Cold Earth by Sarah Moss
This novel, published by Granta, is lovely to behold. What you can’t see are the beautiful turquoise blue page edges, and the glossy white fibrils of grassy roots insinuating their way through the bones of the skeleton curled up underneath the title. Luckily I enjoyed reading the book as much as I liked looking at it. The author Sarah Moss is an academic and is an expert on the literature of the far north, and food in fiction. This, her debut novel amazingly combines both!
A team of archaelologists are all set to dig in Greenland at the start of the brief arctic summer. They will investigate the remains of a Viking settlement which appears to have been the scene of a massacre. There’s Yianni, the team leader, plus Ruth, Catriona, Jim and Ben, all experienced archaelogists, and then there’s Yianni’s friend Nina. Six very different personalities and all with baggage. They will have to get along together all summer until the plane arrives to take them out. Things get tense right from the start. Nina is a neurotic and prickly English postgrad who is also a real foodie – she is bitterly disappointed at Yianni’s idea of catering for the dig:
Lunch was water biscuits and cream cheese rendered no less nasty by alleged smoked salmon flavouring, followed by powdery red apples.
‘This is all the fresh fruit,’ said Yianni. ‘When these are gone, it’s dried fruit and vitamin supplements.’
‘Then why on earth did you bring tasteless American apples when the English season is just beginning?’ I asked. …
‘They’re just apples, Nina, and there are some lemons.’
‘To ward off scurvy,’ suggested Catriona.
‘And a ration of rum?’ asked the fake American, who turned out to be called Ben.
The first third of the novel is told through Nina’s voice. It would be fair to say that she obsesses about the food, telling us about every meal they have. Also from her first night onwards, Nina hears and sees things – are they the ghosts of the dead Vikings disturbed from their peaty graves?:
It was grey and still. No wind, but the outline of a hand clear on the canvas inches from my face, and the noise of breathing still although I was – was I not? – awake. I froze. The hand slid silently down the tent. Nothing moved away. It was still there, silent, waiting, breathing. I lay quite still, in out, in out, in out. It was still there and I was still there. I was not asleep. I should have called, screamed, but I daren’t not move. In and out and in and out. I sat up and the hand was back, higher now, the thing kneeling or standing over me, and I found breath and screamed and then again. The hand went, but a guy line pinged as something caught on it, and rustled away.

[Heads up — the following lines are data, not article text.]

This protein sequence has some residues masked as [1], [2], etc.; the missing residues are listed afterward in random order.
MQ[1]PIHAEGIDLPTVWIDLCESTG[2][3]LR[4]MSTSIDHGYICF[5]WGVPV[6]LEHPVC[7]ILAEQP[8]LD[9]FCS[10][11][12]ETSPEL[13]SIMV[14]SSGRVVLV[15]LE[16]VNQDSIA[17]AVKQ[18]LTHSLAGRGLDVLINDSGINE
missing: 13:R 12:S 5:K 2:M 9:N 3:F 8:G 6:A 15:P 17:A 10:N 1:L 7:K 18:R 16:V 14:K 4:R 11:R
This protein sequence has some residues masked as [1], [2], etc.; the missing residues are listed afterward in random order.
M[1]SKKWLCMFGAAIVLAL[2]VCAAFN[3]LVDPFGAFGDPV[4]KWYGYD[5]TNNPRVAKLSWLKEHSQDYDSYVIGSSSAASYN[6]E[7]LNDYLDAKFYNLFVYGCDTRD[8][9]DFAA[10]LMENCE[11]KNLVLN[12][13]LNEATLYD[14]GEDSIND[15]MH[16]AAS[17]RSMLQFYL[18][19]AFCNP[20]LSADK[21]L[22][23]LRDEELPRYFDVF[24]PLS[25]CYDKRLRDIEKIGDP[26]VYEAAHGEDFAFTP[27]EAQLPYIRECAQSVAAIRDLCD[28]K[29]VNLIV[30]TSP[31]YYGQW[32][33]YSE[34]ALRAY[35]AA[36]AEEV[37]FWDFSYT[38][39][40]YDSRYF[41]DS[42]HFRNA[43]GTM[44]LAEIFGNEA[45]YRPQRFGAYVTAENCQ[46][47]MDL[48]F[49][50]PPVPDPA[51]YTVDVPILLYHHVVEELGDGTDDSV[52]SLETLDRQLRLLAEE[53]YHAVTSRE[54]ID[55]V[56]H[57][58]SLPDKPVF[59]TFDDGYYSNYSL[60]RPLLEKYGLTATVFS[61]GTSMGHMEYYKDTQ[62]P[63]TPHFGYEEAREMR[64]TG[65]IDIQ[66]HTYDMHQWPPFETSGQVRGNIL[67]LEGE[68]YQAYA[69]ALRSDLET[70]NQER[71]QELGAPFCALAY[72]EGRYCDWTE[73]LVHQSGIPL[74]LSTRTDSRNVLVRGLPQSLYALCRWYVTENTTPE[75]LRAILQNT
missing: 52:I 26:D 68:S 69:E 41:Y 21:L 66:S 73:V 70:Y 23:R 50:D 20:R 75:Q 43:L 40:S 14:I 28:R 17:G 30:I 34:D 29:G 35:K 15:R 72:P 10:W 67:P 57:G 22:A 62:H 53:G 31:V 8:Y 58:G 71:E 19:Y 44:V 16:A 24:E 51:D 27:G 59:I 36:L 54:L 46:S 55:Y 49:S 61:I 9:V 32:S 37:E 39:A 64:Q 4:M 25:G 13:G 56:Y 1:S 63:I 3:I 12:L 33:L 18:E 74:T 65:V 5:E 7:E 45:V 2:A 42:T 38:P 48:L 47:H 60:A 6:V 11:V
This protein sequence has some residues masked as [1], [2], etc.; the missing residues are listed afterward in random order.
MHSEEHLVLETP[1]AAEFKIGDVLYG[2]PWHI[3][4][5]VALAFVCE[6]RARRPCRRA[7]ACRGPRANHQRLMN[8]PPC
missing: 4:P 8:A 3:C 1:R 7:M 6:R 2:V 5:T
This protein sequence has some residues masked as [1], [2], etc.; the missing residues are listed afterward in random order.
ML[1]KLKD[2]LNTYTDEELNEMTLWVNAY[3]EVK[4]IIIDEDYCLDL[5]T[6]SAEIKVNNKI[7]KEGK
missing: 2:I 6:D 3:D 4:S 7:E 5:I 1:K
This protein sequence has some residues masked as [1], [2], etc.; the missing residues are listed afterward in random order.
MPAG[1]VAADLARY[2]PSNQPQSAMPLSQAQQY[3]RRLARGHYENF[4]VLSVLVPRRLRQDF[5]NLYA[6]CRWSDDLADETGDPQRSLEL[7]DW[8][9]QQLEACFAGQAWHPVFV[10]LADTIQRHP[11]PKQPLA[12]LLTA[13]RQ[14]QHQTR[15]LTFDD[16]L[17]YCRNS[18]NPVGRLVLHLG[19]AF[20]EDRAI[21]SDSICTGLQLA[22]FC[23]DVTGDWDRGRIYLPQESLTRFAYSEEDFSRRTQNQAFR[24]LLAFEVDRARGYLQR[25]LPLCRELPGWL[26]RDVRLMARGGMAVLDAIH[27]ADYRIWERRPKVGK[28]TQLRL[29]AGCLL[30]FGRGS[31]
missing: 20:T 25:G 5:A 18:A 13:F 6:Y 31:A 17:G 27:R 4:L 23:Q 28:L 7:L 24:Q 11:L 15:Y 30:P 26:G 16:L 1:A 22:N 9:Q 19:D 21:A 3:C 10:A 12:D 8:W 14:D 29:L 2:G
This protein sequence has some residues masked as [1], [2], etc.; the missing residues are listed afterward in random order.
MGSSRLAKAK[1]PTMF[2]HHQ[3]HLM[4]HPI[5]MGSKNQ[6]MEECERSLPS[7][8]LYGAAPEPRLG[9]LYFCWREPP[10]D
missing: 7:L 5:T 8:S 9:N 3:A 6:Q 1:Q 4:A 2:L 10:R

Towards the end of Nina’s section, we begin to realise that all is not well back home. There is an epidemic of an unnamed virus beginning to take hold. The guys start to become obsessed with the lone laptop, and as the days turn into weeks, communicating with outside world becomes temperamental, then effectively stops. It is at this point, that the narratives from the team become less the story of this adventure, and more a last letter home as they begin to realise that the plane may not be coming. Note – this is not plot-spoiling, the blurb on the back of the book tells you all of this.
As the team members take their turns to drive the narrative onwards, and say their goodbyes, we find out all about them and their relationships to their loved ones. Underlying this is a real sense of the past returning to haunt them, as they speculate why the Greenlanders disappeared. The ghosts seem very real, almost straight out of the Icelandic sagas or Beowulf.
Admittedly, the six characters are slightly stereotypical – but if they’d all got on with each other, the drama would be lessened greatly. I found it a totally gripping read which ticked many boxes for me given my predilections for myths and legends and anything dystopian. A brilliant fiction debut. (9/10, book supplied by the Amazon Vine programme)